James O’Callaghan is a composer and sound artist based in Montréal, who has been praised for his “mastery of materials and musical form” (Electromania, Radio France). His music has been described as “very personal… with its own colour anchored in the unpredictable” (Goethe- Institut). His work spans chamber, orchestral, live electronic and acousmatic idioms, audio installations, and site-specific performances. It often employs field recordings, amplified found objects, computer-assisted transcription of environmental sounds, and unique performance conditions.
His music has been the recipient of over 30 prizes and nominations, including the ISCM Young Composer Award (2017), the Salvatore Martirano Award (2016), and the Jan V. Matejcek Award in New Classical Music (2018). Significant nominations include those for the Gaudeamus Award (2016), Prix Métamorphoses (2018), and a JUNO Award for classical composition of the year (2014).
Originally from Vancouver, he received a Master of Music degree in composition from McGill University in 2014, and a Bachelor of Fine Arts honours degree from Simon Fraser University in 2011. He is a founding member and co-director of the Montréal Contemporary Music Lab, and an associate composer of the Canadian Music Centre.
Today, James is our featured artist in “The Inside Story,” a blog series exploring the inner workings and personalities of our artists. Read on to discover his favorite moment on the album…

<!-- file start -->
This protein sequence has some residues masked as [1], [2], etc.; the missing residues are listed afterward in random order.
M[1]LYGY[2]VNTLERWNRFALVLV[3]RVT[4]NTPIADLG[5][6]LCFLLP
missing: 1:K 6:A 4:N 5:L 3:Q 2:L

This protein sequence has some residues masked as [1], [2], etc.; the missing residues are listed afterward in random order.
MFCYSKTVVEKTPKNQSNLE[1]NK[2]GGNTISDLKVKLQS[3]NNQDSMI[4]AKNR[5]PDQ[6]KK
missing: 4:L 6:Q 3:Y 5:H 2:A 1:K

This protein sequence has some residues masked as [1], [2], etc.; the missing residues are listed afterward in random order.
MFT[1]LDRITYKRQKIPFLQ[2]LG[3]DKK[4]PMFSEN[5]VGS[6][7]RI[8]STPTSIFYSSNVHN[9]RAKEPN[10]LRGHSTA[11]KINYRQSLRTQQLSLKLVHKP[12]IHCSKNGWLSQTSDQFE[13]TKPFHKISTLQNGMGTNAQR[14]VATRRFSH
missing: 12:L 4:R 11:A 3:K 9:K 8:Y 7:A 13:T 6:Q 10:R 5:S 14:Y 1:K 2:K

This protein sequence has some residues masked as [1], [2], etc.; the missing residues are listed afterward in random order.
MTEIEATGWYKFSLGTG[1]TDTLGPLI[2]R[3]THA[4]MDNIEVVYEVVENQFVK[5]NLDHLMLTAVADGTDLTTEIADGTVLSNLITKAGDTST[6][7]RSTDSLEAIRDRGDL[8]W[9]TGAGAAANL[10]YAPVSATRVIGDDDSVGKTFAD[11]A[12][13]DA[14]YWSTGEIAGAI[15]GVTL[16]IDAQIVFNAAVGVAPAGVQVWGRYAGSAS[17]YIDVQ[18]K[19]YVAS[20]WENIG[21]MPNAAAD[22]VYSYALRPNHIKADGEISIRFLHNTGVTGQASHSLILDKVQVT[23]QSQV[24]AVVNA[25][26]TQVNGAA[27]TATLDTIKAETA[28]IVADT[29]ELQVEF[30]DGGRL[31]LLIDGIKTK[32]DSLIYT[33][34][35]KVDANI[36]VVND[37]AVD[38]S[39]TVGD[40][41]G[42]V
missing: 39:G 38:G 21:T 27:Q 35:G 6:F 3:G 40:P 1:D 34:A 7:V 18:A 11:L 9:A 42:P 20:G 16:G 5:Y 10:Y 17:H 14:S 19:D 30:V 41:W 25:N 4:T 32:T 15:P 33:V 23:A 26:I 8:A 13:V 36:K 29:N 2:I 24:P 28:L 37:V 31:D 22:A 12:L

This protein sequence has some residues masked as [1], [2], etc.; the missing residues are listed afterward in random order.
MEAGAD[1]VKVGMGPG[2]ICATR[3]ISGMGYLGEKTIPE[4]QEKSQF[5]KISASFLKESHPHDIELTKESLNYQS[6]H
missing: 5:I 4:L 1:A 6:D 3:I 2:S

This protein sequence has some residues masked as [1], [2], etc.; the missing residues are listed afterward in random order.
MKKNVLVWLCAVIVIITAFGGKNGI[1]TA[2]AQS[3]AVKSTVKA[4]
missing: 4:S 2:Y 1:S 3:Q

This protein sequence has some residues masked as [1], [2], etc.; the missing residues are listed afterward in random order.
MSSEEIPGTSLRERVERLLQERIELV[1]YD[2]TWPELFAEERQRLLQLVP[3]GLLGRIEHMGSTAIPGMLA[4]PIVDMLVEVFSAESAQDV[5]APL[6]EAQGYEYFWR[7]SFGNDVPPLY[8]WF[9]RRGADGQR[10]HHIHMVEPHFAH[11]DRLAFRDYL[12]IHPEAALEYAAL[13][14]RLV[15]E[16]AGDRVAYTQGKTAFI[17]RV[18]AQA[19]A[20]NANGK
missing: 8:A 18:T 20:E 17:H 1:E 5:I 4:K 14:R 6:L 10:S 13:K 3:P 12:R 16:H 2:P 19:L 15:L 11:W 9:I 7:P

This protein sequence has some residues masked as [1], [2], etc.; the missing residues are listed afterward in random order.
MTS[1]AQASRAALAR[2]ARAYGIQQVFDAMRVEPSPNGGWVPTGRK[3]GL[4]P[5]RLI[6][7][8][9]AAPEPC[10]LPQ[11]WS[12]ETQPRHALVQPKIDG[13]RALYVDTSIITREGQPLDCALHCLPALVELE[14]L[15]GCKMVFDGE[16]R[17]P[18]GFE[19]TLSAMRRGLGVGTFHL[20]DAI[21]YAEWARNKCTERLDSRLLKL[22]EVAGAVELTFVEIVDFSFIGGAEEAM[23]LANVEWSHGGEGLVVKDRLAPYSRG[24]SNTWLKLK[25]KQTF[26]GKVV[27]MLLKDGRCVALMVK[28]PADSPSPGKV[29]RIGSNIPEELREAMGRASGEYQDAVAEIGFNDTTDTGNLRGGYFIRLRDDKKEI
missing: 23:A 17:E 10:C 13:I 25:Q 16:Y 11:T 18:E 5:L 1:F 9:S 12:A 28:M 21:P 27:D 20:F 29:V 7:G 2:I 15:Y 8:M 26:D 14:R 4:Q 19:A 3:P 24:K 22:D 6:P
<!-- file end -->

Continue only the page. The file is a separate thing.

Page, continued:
When did you realize that you wanted to be an artist?
I don’t think I can pinpoint a particular moment, so there are many ways to answer this question. In a certain sense, it was never a “realization” because it was naturally part of me as long as I could remember. After a difficult, dissociative childhood, I gradually found that art-making was the most meaningful way that I could process my feelings, and it was clear by university that I was going to be an artist of some kind. I fell into music specifically quite by accident, but have deeply cherished creating work with sound and being a part of the beautiful community I’ve found. I still aspire to continue to be active in other arts, though they have been less present in my life as composing has become my full-time profession.
If you could spend creative time anywhere in the world, where would it be and why?
One of the luckiest things about my work is that it lets me travel all over the world to be creative, and so it’s that fluidity of experience and discovery of new places that I think I value most. I’m very happy to live in the amazingly cultural Montréal, where I get most of my composing done, but have special connections to other places as well. I’m writing this on a plane from Oslo to Stockholm which are both cities where I’ve had dear creative experiences, and otherwise at the moment I feel drawn to New York, Berlin, and St. John’s Newfoundland.
If you could instantly have expertise performing one instrument, what instrument would that be?